Life is not a Metcon: Preparing For Adversity and Adapting Successfully When it Really Counts

Life is not a Metcon, even though you do need to be able to do one from time to time

Yesterday I shared that I am going through a patch of adversity in regard to providing care for my autistic son.  We lost our primary caregiver for him to a full time gig and for the immediate future I am the person providing care from 2pm to 530pm during the week.

My wife and I consider ourselves very fortunate that I have the type of business that I do, professional business coach, and that I can maintain service and even grow my business while missing out on almost 18 hours of the normal work week.  How many of you could do the same?

Back to the title above.  Crossfit is a worldwide industry, sport and fitness leader and I have been directly and indirectly associated and benefited from the work of its coaches and leadership for almost two decades now.  At the core of the Crossfit experience is something called metabolic conditioning aka ‘metcon’.  Typically these are high intensity workouts anywhere from 5 minutes to 20+.   There is a reason the mascot for Crossfit used to be Pukie the Clown.  

These types of workouts are challenging on multiple levels for any level of athlete.  Intelligently designed and professionally coached they can provide effective stimulation for multiple types of clients in one group workout through a process called scaling and/or adapting.

How does this apply to my situation and perhaps yours now and in the future?

You need to be able to adapt to adversity.  Often, in the gym, we are adapting to fatigue or injury.  If you physically cannot perform the prescribed movement(s), the closest effective substitution is discovered and then implemented so that, hopefully, in the future you will be able to progress.

I am losing 18 hours of ‘live’ coaching time and needed to think about how I was going to adapt to this in the short term (we will find another caregiver eventually) and how I was going to consider this realistically happening again for my future business plans.  Short term, I can effectively meet the needs for my current clients (they rock) and my current pipeline of prospective clients.  However, my live coaching time has now become a more fragile resource for business growth.

For financial advisors, remember when the pandemic hit and we all needed to figure out how to service current clients without meeting in person?  That was a big shift and some of us are now doing more virtual work than we ever would have otherwise.

Some things to think about:

  1. Referrals are the ultimate ‘anti-fragile’ marketing system for you and your business.  They are the most resilient and sticky form of client acquisition you will ever have and…best of all, you own it.  No outside vendor can ‘cancel’ you or take away your ability to generate new business predictably if you have taken the time to approach referrals correctly.  (I provide a lot of guidance on this in my upcoming book next month)
  2. Your business model, if you base it upon your being the primary production source for revenue, is fragile at best.  Change is always happening to our beloved financial services industry.  Maybe it’s time to evaluate whether you own a job or a business.  One of my clients just got back from a 30 day sabbatical without any phone calls or emails from work.  What would that be like for you?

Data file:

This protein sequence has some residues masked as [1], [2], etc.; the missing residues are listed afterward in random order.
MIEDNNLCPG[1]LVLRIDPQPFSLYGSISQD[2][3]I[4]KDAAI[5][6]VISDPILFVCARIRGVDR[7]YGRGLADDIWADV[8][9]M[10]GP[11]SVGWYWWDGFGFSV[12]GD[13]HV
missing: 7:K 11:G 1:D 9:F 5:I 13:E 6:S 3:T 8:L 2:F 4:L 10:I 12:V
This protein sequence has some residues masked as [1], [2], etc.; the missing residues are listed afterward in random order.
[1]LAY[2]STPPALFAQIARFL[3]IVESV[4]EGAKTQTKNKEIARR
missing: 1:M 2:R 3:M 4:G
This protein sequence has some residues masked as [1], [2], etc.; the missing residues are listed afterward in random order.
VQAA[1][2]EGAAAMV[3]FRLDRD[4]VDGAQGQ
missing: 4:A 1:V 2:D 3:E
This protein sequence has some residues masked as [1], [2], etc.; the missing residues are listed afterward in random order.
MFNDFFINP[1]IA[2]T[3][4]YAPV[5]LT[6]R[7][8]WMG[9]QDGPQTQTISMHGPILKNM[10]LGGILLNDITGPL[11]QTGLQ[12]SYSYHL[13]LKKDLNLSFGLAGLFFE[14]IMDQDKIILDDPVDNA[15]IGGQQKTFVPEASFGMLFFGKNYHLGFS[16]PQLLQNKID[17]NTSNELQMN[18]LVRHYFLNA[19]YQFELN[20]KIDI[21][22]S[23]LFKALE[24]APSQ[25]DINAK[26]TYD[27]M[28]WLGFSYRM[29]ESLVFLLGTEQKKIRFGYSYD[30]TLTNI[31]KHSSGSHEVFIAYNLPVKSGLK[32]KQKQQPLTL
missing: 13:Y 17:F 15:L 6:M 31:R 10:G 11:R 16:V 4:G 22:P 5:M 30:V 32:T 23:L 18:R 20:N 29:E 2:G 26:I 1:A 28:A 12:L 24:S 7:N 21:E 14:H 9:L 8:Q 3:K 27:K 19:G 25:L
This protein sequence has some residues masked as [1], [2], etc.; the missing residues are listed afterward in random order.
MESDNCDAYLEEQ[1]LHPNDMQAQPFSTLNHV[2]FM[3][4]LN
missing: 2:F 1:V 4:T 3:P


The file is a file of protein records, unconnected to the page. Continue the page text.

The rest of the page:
3. Your personal operating system.  One of the big things I try to get all my clients to do is develop an operating system (OS) that is antifragile and is designed to create momentum no matter their circumstances.  The main rule is that the OS must take less than an hour a day to complete and it must be important enough to prioritize over any non-emergency stuff.

What is the whole point?

You need to prepare, now, for the reality of adversity.  There are things that I chose not to do that have resulted in my current situation.  We were too comfortable with our former caregiver (5 years) and stopped looking for other caregivers as a backup plan.  Fortunately, I have taken other steps in my business over the years that allowed me to respond better and to adapt with less cost.

What will you do when it comes for you?  How are you going to prepare?  Now, or when the storm arrives?

I would love to hear your stories of adversity in your business and life and how you were able to make it through and what you have changed in your own ‘OS’ as a result.

If you get anything from this (I certainly hope you do!) I hope that you are more confident about what you can do to improve in the near and distant future. I get to work with other successful professionals like you every day and am blessed beyond measure as a result. You are capable of more AND you are able to enjoy the process of working towards it as well.  

You can have success and a life that is full of joy. You do need to do some work to make that happen and to keep your life aligned (throw out that trash talk of work life balance…complete and utter nonsense).

What makes you most alive?

What really matters to you?

Why aren’t you doing that as much as possible?

Those three questions are 100% relevant to getting predictable referrals. This is because when you are the most alive…you are the most referrable. People want to introduce people that are enjoying their lives, especially financial advisors, to other people. Your BMW or Porsche isn’t going to make them want to refer you, but your passion for life will do nicely. 

Get out there and live. If you are stuck and not sure where to start, reach out and let’s talk.

All the best and Tight Lines.

Related: Why Don’t My Clients Refer To Me More?